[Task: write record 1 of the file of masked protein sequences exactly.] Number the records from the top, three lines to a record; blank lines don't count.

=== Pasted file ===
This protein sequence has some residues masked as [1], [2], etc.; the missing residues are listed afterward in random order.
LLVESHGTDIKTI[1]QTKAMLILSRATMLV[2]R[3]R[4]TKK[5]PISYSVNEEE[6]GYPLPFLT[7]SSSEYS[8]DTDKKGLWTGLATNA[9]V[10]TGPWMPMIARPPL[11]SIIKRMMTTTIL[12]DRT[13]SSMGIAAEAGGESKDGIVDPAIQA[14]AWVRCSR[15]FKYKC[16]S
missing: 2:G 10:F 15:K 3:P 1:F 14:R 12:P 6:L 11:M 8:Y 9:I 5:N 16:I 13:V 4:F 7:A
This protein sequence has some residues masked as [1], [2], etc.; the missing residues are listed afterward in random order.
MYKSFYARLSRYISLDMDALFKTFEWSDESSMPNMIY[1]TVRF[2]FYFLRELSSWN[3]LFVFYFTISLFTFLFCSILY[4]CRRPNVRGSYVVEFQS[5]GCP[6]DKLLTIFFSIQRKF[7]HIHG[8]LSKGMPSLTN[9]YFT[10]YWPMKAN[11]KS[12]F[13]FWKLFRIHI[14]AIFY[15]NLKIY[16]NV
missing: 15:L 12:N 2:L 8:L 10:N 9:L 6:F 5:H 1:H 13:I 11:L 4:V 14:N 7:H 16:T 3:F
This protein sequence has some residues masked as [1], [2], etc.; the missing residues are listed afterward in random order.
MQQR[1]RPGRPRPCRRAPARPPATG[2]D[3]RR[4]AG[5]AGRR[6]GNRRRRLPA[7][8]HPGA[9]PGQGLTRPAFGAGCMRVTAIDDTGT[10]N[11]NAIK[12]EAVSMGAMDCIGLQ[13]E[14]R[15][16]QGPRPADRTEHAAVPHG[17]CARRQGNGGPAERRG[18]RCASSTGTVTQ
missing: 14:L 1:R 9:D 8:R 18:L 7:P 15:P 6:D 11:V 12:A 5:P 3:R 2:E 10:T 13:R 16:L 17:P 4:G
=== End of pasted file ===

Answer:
This protein sequence has some residues masked as [1], [2], etc.; the missing residues are listed afterward in random order.
LLVESHGTDIKTI[1]QTKAMLILSRATMLV[2]R[3]R[4]TKK[5]PISYSVNEEE[6]GYPLPFLT[7]SSSEYS[8]DTDKKGLWTGLATNA[9]V[10]TGPWMPMIARPPL[11]SIIKRMMTTTIL[12]DRT[13]SSMGIAAEAGGESKDGIVDPAIQA[14]AWVRCSR[15]FKYKC[16]S
missing: 2:G 10:F 15:K 3:P 1:F 14:R 12:P 6:L 11:M 8:Y 9:I 5:N 16:I 13:V 4:F 7:A